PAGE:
Submitted by Sarah Koelsch
Last week, I wrote about
the importance of encouraging dressing skills in young children. As a follow-up, I thought it might be nice to talk about the helping young children learn to tie shoes. My years as a teacher in the Children's House, or Primary classroom, at Forest Bluff School have taught me how valuable this particular dressing skill is to the young child between three and six years of age.
Forest Bluff is one of very few schools that asks young children to wear “tie shoes” from the age of three. In fact, a local shoe-store owner recently told me that “tie shoes” are actually against the dress code of many of our local schools’ early childhood programs!
Tying (and constantly re-tying) a child’s shoes is certainly a hassle. I can understand why some teachers, assistants, and parents don’t want to deal with it. Teaching young children to tie their own shoes isn’t easy either, particularly when they haven’t had the preparation provided by a supportive Montessori classroom and home environment.
So what’s wrong with taking the easy way out? Just because a child can learn to tie his or her shoes at three years of age, does that mean that they should? If children can dress themselves independently with Velcro shoes, why frustrate them (and yourself) by insisting that they learn to tie bows?
Independence is certainly very important, but independence is not all that bow tying has to offer the young child.
Consider what happens when a young child sits down to tie his shoes. According to my Montessori albums, there are twenty-six distinct steps to tying a bow. So many steps to remember! So many movements to perfect! So many chances for something to go wrong (Why does my bow have only one loop? Three loops?). So many opportunities to learn from past mistakes! A child tying a bow has to concentrate deeply, remember and follow a logical sequence of steps, and perform precise fine-motor tasks. As Montessorians, we know that it is exactly this sort of purposeful partnering between the hands and the mind that builds the brain and prepares the child for later academic challenges.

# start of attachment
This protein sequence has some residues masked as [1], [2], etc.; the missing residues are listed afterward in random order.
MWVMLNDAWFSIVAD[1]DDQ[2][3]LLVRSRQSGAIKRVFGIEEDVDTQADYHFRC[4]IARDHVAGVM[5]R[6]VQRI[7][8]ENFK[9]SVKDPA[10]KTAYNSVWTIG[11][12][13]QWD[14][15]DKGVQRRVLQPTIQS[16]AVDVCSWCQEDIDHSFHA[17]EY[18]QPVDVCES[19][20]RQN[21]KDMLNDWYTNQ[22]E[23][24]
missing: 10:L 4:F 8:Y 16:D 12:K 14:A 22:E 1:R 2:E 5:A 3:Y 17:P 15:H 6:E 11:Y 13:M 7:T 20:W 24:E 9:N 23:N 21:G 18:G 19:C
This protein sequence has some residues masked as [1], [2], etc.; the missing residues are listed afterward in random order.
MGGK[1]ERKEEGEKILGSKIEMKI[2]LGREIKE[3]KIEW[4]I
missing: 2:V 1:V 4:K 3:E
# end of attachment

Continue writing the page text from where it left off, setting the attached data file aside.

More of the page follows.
When you look at it this way, Velcro and slip-on shoes simply can't offer the child the same kind of experience.
Of course, I know that waiting for a child to struggle through the act of tying shoes can be exasperating, especially in the beginning. For those of you with “emergent shoe-tyers” at home, here are some tips to help your child succeed:
- Select shoes with a well-structured upper that are easy for your child to take on and off. I’ve had good luck with the thick-yet-flexible canvas uppers on shoes from companies like Keds and Superga. In the beginning, avoid Converse-style shoes with floppy uppers that collapse when the child attempts to put them on. Children also tend to accidentally over-tighten the laces on floppy shoes when they are off the feet, making it nearly impossible for the child to independently put them back on.
- Replace slippery round laces with flat laces. Round laces show up frequently on athletic shoes, and they simply will not stay tied. You can find flat replacement laces in 27 and 36 inch lengths online and in the shoe department at Target.
- Check the length of your child’s shoelaces. Generally speaking, the loops on the finished bows should be nicely and proportionately sized, and the ends of the laces should stop an inch or so above the ground. In the beginning, it is better to err on the side of "too long."
- If you have to replace your child’s laces, there is a good chance that the replacement laces will need to be cut to size. There are several different methods you can use to replace the aglets and keep the cut ends from fraying. (Ian’s Shoelace Site has an entire page dedicated to aglet repair. If you are interested, the site also boasts well-written instructions and diagrams for lacing shoes and tying bows in more ways than you ever thought possible!)
- Give your child lots of time to practice, every day, with the same pair of shoes. Children need lots of repetition to master shoe tying and move the skill into muscle memory. Once your child has tied their first successful bow, make an effort to ensure that he/she wears the same pair of tie shoes on every reasonable occasion until they can tie their shoes with ease. For a few weeks, you might find that you need an abundance of patience and some extra time in your schedule while your child practices putting on and tying these shoes.
In the end, the look on your child’s face will make it all worthwhile!